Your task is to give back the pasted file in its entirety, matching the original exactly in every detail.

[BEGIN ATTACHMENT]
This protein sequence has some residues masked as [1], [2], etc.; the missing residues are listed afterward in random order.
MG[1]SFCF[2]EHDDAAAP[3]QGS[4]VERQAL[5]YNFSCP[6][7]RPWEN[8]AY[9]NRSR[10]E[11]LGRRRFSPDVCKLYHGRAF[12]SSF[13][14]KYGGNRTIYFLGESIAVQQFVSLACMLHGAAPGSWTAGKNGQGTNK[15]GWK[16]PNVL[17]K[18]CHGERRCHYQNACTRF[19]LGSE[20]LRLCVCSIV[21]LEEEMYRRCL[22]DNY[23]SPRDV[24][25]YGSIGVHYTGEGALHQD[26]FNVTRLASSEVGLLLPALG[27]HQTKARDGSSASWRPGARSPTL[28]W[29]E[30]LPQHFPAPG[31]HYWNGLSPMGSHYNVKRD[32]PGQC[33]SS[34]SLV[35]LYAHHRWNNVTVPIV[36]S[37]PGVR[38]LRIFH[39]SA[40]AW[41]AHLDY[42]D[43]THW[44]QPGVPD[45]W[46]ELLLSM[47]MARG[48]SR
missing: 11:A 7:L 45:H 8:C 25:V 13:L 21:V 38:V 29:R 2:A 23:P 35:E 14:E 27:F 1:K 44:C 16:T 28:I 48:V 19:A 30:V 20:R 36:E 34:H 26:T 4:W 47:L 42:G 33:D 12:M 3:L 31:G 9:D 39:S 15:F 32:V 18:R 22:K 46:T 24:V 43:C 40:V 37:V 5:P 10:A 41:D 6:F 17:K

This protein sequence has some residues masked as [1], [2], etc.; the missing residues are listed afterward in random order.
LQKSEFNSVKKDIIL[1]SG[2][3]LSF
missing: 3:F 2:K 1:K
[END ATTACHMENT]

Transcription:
This protein sequence has some residues masked as [1], [2], etc.; the missing residues are listed afterward in random order.
MG[1]SFCF[2]EHDDAAAP[3]QGS[4]VERQAL[5]YNFSCP[6][7]RPWEN[8]AY[9]NRSR[10]E[11]LGRRRFSPDVCKLYHGRAF[12]SSF[13][14]KYGGNRTIYFLGESIAVQQFVSLACMLHGAAPGSWTAGKNGQGTNK[15]GWK[16]PNVL[17]K[18]CHGERRCHYQNACTRF[19]LGSE[20]LRLCVCSIV[21]LEEEMYRRCL[22]DNY[23]SPRDV[24][25]YGSIGVHYTGEGALHQD[26]FNVTRLASSEVGLLLPALG[27]HQTKARDGSSASWRPGARSPTL[28]W[29]E[30]LPQHFPAPG[31]HYWNGLSPMGSHYNVKRD[32]PGQC[33]SS[34]SLV[35]LYAHHRWNNVTVPIV[36]S[37]PGVR[38]LRIFH[39]SA[40]AW[41]AHLDY[42]D[43]THW[44]QPGVPD[45]W[46]ELLLSM[47]MARG[48]SR
missing: 11:A 7:L 45:H 8:C 25:V 13:L 21:V 38:V 29:R 2:A 23:P 35:E 14:E 27:F 1:K 44:C 16:T 28:I 48:V 19:A 30:V 20:R 36:E 34:H 26:T 4:W 47:L 42:G 33:D 12:M 3:L 31:G 9:D 39:S 15:F 32:V 18:R 22:K 46:T 24:V 43:C 40:V 37:V 5:P 10:A 41:D 6:F 17:K

This protein sequence has some residues masked as [1], [2], etc.; the missing residues are listed afterward in random order.
LQKSEFNSVKKDIIL[1]SG[2][3]LSF
missing: 3:F 2:K 1:K